Seven Databases: Neo4j and misunderstanding indexes

The Neo4j chapter of Seven Databases in Seven Weeks has a short discussion of indexing (starting on p241 of the P1.0 version of the PDF). I found it mislead me into thinking there were two types of index, when really there are just two ways to query an index.

The book creates an index named authors by simply adding a key-value-node triple to it. It says that the resulting index is key-value or hash style, and shows that the node can be retrieved by supplying the key and value:

curl http://localhost:7474/db/data/index/node/authors/name/P.G.+Wodehouse

It contrasts this with what it calls a full-text search inverted index, which must be created with some configuration before we can add entries to it. Then it shows how we can use Lucene syntax to query this index (named fulltext):

curl http://localhost:7474/db/data/index/node/fulltext?query=name:P*

The implication is that this sort of prefix query is only supported by indexes created in this way.

I thought that full-text search was more than just prefix searching, and so had a look at the Neo4j documentation. It turns out that both indexes can be queried with Lucene query syntax:

$ curl 'http://localhost:7474/db/data/index/node/fulltext?query=name:P*' > /tmp/a
$ curl 'http://localhost:7474/db/data/index/node/authors?query=name:P*' > /tmp/b
$ diff -s /tmp/a /tmp/b
Files /tmp/a and /tmp/b are identical
$ cat /tmp/a # to prove they didn't fail...
[ {
... snip ...
  "data" : {
    "genre" : "British Humour",
    "name" : "P.G. Wodehouse"
  },
... snip ...
} ]

and that you can even do fuzzy matching on both:

$ curl 'http://localhost:7474/db/data/index/node/authors?query=name:P.G.\+Woodhouse~' > /tmp/c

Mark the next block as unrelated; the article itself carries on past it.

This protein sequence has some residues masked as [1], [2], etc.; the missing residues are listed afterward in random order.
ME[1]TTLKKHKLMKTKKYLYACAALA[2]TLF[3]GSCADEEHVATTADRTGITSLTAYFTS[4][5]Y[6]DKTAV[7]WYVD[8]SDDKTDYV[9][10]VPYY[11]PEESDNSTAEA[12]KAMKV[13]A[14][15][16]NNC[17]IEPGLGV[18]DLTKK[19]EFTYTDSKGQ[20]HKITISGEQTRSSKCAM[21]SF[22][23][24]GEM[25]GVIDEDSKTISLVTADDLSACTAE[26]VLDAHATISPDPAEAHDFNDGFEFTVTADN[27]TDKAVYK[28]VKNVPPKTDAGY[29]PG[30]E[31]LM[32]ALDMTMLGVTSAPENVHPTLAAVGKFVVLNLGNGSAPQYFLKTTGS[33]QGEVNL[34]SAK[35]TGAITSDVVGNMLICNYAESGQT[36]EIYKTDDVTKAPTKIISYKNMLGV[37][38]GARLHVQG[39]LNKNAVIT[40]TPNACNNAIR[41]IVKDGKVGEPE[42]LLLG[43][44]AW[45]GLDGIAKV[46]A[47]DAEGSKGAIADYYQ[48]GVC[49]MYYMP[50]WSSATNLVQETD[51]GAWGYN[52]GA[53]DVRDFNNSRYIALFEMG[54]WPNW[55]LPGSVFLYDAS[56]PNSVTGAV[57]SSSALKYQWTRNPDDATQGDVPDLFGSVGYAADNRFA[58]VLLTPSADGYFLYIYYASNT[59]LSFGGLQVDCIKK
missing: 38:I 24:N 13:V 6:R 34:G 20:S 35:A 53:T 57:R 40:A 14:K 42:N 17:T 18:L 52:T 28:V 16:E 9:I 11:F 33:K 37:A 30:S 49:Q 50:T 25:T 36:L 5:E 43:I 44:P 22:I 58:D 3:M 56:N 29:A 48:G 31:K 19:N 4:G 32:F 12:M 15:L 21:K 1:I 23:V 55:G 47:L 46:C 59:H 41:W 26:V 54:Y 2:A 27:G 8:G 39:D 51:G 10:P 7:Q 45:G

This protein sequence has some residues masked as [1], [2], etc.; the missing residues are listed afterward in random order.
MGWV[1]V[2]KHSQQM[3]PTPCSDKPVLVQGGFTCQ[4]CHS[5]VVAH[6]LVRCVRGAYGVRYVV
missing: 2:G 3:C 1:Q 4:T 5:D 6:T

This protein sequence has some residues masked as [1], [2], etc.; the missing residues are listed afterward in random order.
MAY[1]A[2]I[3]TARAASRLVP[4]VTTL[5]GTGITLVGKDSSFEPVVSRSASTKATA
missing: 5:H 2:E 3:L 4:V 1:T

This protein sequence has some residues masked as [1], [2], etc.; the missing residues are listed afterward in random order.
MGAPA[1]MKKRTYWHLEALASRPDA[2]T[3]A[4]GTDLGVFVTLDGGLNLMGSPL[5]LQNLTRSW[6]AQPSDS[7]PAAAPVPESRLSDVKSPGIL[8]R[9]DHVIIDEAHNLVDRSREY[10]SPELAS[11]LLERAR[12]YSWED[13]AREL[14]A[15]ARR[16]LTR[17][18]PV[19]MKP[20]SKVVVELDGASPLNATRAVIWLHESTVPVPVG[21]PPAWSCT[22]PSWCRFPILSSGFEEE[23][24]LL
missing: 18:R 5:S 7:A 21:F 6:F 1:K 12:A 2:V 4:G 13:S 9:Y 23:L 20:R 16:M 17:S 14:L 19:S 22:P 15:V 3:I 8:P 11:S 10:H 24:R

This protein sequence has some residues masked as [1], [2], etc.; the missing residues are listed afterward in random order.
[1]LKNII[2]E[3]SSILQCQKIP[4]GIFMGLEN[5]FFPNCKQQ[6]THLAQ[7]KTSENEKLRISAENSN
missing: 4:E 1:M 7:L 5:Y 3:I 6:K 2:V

$ curl 'http://localhost:7474/db/data/index/node/fulltext?query=name:P.G.\+Woodhouse~' > /tmp/d
$ diff -s /tmp/a /tmp/c
Files /tmp/a and /tmp/c are identical
$ diff -s /tmp/a /tmp/d
Files /tmp/a and /tmp/d are identical

The index manager screen on the Neo4j webadmin tool shows the differences between the two indexes:

authors
{"type":"exact"}
fulltext
{"to_lower_case":"true", "type":"fulltext"}

and their meanings are given here: http://docs.neo4j.org/chunked/milestone/indexing-create-advanced.html. Both indexes use Lucene and are full-text search inverted indexes. Only the tokenizers and case-sensitivity differ. We can see the effect of case-sensitivity on the running example:

$ curl 'http://localhost:7474/db/data/index/node/authors?query=name:p.g.*'
[ ]
$ curl 'http://localhost:7474/db/data/index/node/fulltext?query=name:p.g.*'
[ {
... stuff ...
} ]

Demonstrating the tokenization difference requires a new example, as the "P.G.+Wodehouse" value we’ve been working with will be tokenized identically by both the KeywordTokenizer (used by "type":"exact") and the WhitespaceTokenizer (used by "type":"fulltext"). We’ll need a value that includes whitespace:

$ curl -X POST http://localhost:7474/db/data/index/node/fulltext \
-H "Content-Type: application/json" \
-d '{ "uri" : "http://localhost:7474/db/data/node/0",
"key" : "name_space", "value" : "P.G. Wodehouse"}'

$ curl -X POST http://localhost:7474/db/data/index/node/authors \
-H "Content-Type: application/json" \
-d '{ "uri" : "http://localhost:7474/db/data/node/0",
"key" : "name_space", "value" : "P.G. Wodehouse"}'

and a query on just the surname:

$ curl 'http://localhost:7474/db/data/index/node/authors?query=name_space:woodhouse~'
[ ]
$ curl 'http://localhost:7474/db/data/index/node/fulltext?query=name_space:woodhouse~'
[ {
... stuff ...
} ]

Well, I think that clears that up. The chapter mistakenly makes a distinction between key-value or hash style indexes and full-text search inverted indexes. Instead there are two ways of querying an index, one (which we saw first) that could be called key-value or hash style and the one we’ve concentrated on that I’ll call query style. Underneath, the two indexes are largely the same.

This small section of the book still leaves plenty to ponder though: evelopers need to manage adding and removing nodes to the index themselves, and the index keys and values aren’t restricted to properties of the nodes or edges being indexed…

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